Rheology testing can provide greater insight into a fluid’s behavior beyond traditional viscosity testing. Southwest Research Institute offers a wide variety of rheological test methods for characterizing fluid behavior. It also offers many methods by which to measure viscosity that cannot be achieved using traditional viscometers.
Rheology is the study of the flow and deformation of materials. This analysis technique can be used to characterize a wide range of fluids and semi-solids. Compared to a viscometer, a rheometer is a more complex instrument that offers a wide array of measurement options. A viscometer can only measure viscosity, while a rheometer can characterize the flow and deformation behavior of a fluid.
Rheology Testing Applicatoins
Rheology testing has applications in many different industries, including:
- Oil and gas
- Automotive lubricants
- Food and beverage
SwRI uses a variety of test methods in our laboratory.
Oscillatory Testing – Amplitude and Frequency Sweep
An amplitude sweep applies a controlled, increasing amplitude of strain at constant frequency to a fluid to measure the viscoelastic behavior. One measurement obtained from this type of test is the linear viscoelastic region (LVER) of a fluid.
A frequency sweep is typically performed after an amplitude sweep to obtain more information on a fluid’s behavior. This test apples a controlled, increasing frequency of strain at constant amplitude to a fluid to measure the viscoelastic behavior at different time scales. These test types are best suited for semi-solid materials such as greases, adhesives, sealants, and asphalt.
Thixotropy describes the time dependent shear thinning behavior of a fluid. This type of test is typically performed in three intervals to measure the viscosity recovery magnitude and time after an applied shear. Thixotropic behavior is important in materials such as paints, where understanding the shear thinning and recovery behavior will allow for more consistent spreading and eliminating of brush strokes.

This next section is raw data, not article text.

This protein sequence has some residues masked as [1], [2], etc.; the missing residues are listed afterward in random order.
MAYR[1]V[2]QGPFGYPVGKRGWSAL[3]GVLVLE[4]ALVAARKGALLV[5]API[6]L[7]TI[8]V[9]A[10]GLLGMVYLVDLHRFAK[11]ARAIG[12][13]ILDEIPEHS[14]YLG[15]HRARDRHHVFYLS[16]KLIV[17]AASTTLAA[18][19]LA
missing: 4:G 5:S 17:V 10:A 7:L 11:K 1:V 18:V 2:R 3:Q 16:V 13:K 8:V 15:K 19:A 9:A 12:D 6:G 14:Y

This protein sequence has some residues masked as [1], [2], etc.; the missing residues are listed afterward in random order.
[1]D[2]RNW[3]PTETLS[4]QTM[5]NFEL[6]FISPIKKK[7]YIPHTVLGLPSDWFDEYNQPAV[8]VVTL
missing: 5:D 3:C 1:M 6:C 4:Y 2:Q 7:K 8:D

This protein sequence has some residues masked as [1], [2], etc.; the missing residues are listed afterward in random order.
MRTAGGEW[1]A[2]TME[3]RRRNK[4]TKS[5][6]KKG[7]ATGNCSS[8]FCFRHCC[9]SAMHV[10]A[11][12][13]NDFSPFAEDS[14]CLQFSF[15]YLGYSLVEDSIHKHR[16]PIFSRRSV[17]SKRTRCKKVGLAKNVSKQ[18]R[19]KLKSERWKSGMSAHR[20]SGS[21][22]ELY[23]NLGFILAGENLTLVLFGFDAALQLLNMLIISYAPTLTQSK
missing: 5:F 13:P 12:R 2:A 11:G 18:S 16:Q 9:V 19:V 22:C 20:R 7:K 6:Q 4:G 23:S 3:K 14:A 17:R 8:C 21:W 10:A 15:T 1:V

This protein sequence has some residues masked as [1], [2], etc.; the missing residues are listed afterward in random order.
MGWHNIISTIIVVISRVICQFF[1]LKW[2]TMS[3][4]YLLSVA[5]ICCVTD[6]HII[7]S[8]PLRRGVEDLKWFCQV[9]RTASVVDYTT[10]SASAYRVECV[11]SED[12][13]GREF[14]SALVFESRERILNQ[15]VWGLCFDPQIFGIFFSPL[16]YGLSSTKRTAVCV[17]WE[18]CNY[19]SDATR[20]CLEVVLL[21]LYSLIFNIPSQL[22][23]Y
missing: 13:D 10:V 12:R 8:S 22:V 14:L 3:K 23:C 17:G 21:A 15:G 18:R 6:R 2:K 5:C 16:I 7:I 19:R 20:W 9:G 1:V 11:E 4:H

A creep test measures the elastic and viscous recovery and loss when an applied stress is removed. It is performed by applying a constant stress to a fluid for some time, then releasing it to allow the fluid to return to a state of rest. Creep behavior is important for materials such as asphalt and thick greases where the recovery behavior after an applied stress can affect how well the material remains on the surface.
Tack and Penetration Test
A tack test involves evaluating the tack or “stickiness” of liquid, solid, and semi-solid material through controlled separation of the material between parallel plates. This type of test is useful for the qualification of materials such as adhesives, greases, food products, cosmetics, and paints. A penetration test is performed in a similar manner to a tack test and can be used to analyze the stiffness of a material. The force, distance, and speed of penetration can be measured. This type of test is useful for materials such as foods, gels, sealants, and pharmaceuticals.
Interfacial Rheology Test
This is an analysis of interfacial layers at gas/liquid and liquid/liquid interfaces, or more specifically a measurement of the interfacial forces between interacting surfaces. This type of measurement is suited for the study of materials such as emulsions, foams, surfactants, and solvent based fluids.
Rheology Testing for Viscosity
SwRI utilizes several measurement systems to offer more comprehensive and customized viscosity evaluations. Rheology testing services for viscosity include:
- Temperature sweeps in the range of -20°C – 200°C
- Shear sweeps in the range of 0 1/s – 45,000 1/s
- Pressurized viscosity in the range of 0psi – 6000psi (1bar – 400bar)
- Viscosity under electric field (AC and DC) – Electro-rheology
- Complex viscosity of viscoelastic fluids
Watch the SwRI Tribology team in action.
Or call Carlos Sanchez at +1 210 522 3663.